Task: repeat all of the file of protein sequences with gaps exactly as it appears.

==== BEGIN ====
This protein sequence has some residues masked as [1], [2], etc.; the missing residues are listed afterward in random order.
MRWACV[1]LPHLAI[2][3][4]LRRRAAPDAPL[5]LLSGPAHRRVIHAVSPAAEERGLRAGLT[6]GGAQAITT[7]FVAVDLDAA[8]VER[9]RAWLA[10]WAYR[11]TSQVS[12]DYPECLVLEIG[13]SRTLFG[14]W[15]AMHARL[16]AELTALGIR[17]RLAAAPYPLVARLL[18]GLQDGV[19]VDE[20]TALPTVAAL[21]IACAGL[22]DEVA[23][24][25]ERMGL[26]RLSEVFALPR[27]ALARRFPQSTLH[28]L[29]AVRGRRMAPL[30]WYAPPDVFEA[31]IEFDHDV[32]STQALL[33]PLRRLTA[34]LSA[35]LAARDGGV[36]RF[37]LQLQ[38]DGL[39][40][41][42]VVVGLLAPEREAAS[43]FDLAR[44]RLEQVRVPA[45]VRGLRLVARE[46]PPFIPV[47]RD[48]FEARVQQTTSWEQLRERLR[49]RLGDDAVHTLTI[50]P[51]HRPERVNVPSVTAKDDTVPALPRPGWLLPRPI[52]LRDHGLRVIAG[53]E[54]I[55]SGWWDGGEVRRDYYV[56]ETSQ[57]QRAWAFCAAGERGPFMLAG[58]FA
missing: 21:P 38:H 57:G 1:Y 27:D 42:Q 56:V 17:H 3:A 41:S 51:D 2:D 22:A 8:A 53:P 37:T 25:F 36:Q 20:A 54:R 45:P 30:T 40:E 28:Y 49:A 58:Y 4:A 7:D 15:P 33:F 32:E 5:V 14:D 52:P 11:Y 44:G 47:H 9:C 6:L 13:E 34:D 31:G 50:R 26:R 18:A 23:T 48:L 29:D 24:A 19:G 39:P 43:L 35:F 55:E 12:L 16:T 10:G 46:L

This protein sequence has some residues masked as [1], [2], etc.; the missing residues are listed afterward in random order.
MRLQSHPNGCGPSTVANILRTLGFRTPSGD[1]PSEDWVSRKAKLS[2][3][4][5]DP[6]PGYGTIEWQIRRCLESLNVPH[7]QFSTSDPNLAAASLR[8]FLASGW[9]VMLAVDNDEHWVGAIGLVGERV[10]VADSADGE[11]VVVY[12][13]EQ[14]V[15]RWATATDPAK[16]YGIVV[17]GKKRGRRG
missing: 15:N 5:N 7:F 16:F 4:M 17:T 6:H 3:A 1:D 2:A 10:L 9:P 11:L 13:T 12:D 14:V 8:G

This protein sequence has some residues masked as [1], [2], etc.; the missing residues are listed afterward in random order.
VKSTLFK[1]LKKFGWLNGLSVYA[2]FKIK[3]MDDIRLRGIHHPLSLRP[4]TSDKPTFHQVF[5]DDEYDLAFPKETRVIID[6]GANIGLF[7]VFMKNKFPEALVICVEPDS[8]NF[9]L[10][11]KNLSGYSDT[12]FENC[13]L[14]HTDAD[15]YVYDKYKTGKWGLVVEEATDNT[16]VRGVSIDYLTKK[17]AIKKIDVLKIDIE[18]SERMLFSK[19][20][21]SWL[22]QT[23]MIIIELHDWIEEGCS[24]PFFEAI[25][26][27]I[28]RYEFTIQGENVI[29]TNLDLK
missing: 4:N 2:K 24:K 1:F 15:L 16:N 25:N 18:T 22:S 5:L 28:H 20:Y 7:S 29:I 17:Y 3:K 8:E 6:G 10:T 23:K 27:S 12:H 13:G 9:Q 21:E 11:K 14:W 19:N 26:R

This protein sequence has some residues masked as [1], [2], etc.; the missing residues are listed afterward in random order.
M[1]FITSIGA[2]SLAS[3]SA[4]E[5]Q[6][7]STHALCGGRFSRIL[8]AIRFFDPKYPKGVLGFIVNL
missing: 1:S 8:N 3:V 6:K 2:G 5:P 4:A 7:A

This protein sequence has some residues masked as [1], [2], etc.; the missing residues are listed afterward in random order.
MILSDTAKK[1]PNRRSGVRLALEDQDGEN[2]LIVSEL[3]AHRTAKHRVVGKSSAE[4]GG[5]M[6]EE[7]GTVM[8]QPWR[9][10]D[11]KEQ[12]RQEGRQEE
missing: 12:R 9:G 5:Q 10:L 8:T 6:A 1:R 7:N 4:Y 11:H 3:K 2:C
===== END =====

This protein sequence has some residues masked as [1], [2], etc.; the missing residues are listed afterward in random order.
MRWACV[1]LPHLAI[2][3][4]LRRRAAPDAPL[5]LLSGPAHRRVIHAVSPAAEERGLRAGLT[6]GGAQAITT[7]FVAVDLDAA[8]VER[9]RAWLA[10]WAYR[11]TSQVS[12]DYPECLVLEIG[13]SRTLFG[14]W[15]AMHARL[16]AELTALGIR[17]RLAAAPYPLVARLL[18]GLQDGV[19]VDE[20]TALPTVAAL[21]IACAGL[22]DEVA[23][24][25]ERMGL[26]RLSEVFALPR[27]ALARRFPQSTLH[28]L[29]AVRGRRMAPL[30]WYAPPDVFEA[31]IEFDHDV[32]STQALL[33]PLRRLTA[34]LSA[35]LAARDGGV[36]RF[37]LQLQ[38]DGL[39][40][41][42]VVVGLLAPEREAAS[43]FDLAR[44]RLEQVRVPA[45]VRGLRLVARE[46]PPFIPV[47]RD[48]FEARVQQTTSWEQLRERLR[49]RLGDDAVHTLTI[50]P[51]HRPERVNVPSVTAKDDTVPALPRPGWLLPRPI[52]LRDHGLRVIAG[53]E[54]I[55]SGWWDGGEVRRDYYV[56]ETSQ[57]QRAWAFCAAGERGPFMLAG[58]FA
missing: 21:P 38:H 57:G 1:Y 27:D 42:Q 56:V 17:H 3:A 41:S 51:D 2:D 22:A 8:A 53:P 37:T 25:F 36:Q 20:A 54:R 45:P 30:T 40:E 28:Y 49:A 58:Y 4:A 7:D 15:P 33:F 32:E 5:V 14:D 52:P 11:Y 44:G 47:H 9:C 6:L 13:E 34:D 31:G 50:R 26:R 18:A 23:T 48:L 29:D 24:A 19:G 39:P 43:L 35:F 55:E 12:L 16:T 10:G 46:L

This protein sequence has some residues masked as [1], [2], etc.; the missing residues are listed afterward in random order.
MRLQSHPNGCGPSTVANILRTLGFRTPSGD[1]PSEDWVSRKAKLS[2][3][4][5]DP[6]PGYGTIEWQIRRCLESLNVPH[7]QFSTSDPNLAAASLR[8]FLASGW[9]VMLAVDNDEHWVGAIGLVGERV[10]VADSADGE[11]VVVY[12][13]EQ[14]V[15]RWATATDPAK[16]YGIVV[17]GKKRGRRG
missing: 15:N 5:N 7:F 16:F 4:M 17:T 6:H 3:A 1:D 2:A 10:L 9:P 11:L 13:T 12:D 14:V 8:G

This protein sequence has some residues masked as [1], [2], etc.; the missing residues are listed afterward in random order.
VKSTLFK[1]LKKFGWLNGLSVYA[2]FKIK[3]MDDIRLRGIHHPLSLRP[4]TSDKPTFHQVF[5]DDEYDLAFPKETRVIID[6]GANIGLF[7]VFMKNKFPEALVICVEPDS[8]NF[9]L[10][11]KNLSGYSDT[12]FENC[13]L[14]HTDAD[15]YVYDKYKTGKWGLVVEEATDNT[16]VRGVSIDYLTKK[17]AIKKIDVLKIDIE[18]SERMLFSK[19][20][21]SWL[22]QT[23]MIIIELHDWIEEGCS[24]PFFEAI[25][26][27]I[28]RYEFTIQGENVI[29]TNLDLK
missing: 4:N 2:K 24:K 1:F 15:L 16:N 25:N 18:T 22:S 5:L 28:H 20:Y 7:S 29:I 17:Y 3:K 8:E 6:G 10:T 23:K 27:S 12:H 13:G 9:Q 21:E 11:K 14:W 19:N 26:R

This protein sequence has some residues masked as [1], [2], etc.; the missing residues are listed afterward in random order.
M[1]FITSIGA[2]SLAS[3]SA[4]E[5]Q[6][7]STHALCGGRFSRIL[8]AIRFFDPKYPKGVLGFIVNL
missing: 1:S 8:N 3:V 6:K 2:G 5:P 4:A 7:A

This protein sequence has some residues masked as [1], [2], etc.; the missing residues are listed afterward in random order.
MILSDTAKK[1]PNRRSGVRLALEDQDGEN[2]LIVSEL[3]AHRTAKHRVVGKSSAE[4]GG[5]M[6]EE[7]GTVM[8]QPWR[9][10]D[11]KEQ[12]RQEGRQEE
missing: 12:R 9:G 5:Q 10:L 8:T 6:A 1:R 7:N 4:Y 11:H 3:K 2:C